Kwatek Nai TeloWoman's Ceremonial Sarong
The three-part tubular textile with uncut handspun warp threads is called kwatek nai telo and is essential to the gifts that accompany marriage. Kwatek nai rua or two-part textile is considered less valuable than the kwatek nai telo in this gift exchange. Textiles offered to the groom’s family by the bride’s clan are exchanged for elephant tusks which are held by clans dating back to about the 16th century.
With all of these tubular sarongs, the warp threads remain uncut symbolizing the bond and commitment to the community. These textiles are never worn. While many motifs reflect daily life, the center field is often inspired by Indian patola textiles, once the currency of the spice trade, held amongst a clan’s most sacred treasures.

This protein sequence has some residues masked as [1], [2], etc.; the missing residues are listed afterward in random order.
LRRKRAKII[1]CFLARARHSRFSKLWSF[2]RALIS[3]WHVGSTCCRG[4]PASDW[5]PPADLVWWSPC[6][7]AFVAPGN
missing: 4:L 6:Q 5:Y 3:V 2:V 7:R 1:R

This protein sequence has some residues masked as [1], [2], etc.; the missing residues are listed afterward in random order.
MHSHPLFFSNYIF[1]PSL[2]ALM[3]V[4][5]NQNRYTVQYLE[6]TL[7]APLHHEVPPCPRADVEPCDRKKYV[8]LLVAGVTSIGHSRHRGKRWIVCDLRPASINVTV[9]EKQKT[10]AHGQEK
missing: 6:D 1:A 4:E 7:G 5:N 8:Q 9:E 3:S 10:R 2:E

As patola vary between clans, so do center field motifs: “My ancestors wove this,” says one weaver. “It’s the pattern I have the gift for.” The diamond pattern is inspired by Indian patola textiles. The patola textiles are held as a clan’s most sacred treasures. This motif will be used in both the centerfield and the bands.
This was one of the 12 original textiles that Threads of Life purchased from the Lamalera community when the idea of beginning Threads of Life was conceived in 1998. We used it as a way to understand the techniques and skill sets required to revive the art.
Information about the makers will be supplied with each cloth.
Warp ikat, three panels stitched together as tube, warp ends remain uncut, handspun cotton, natural dyes. Ikat tied, dyed and woven in Wulandoni, Lembata, 1960.
202 x 64 cm / 79.5 x 25 in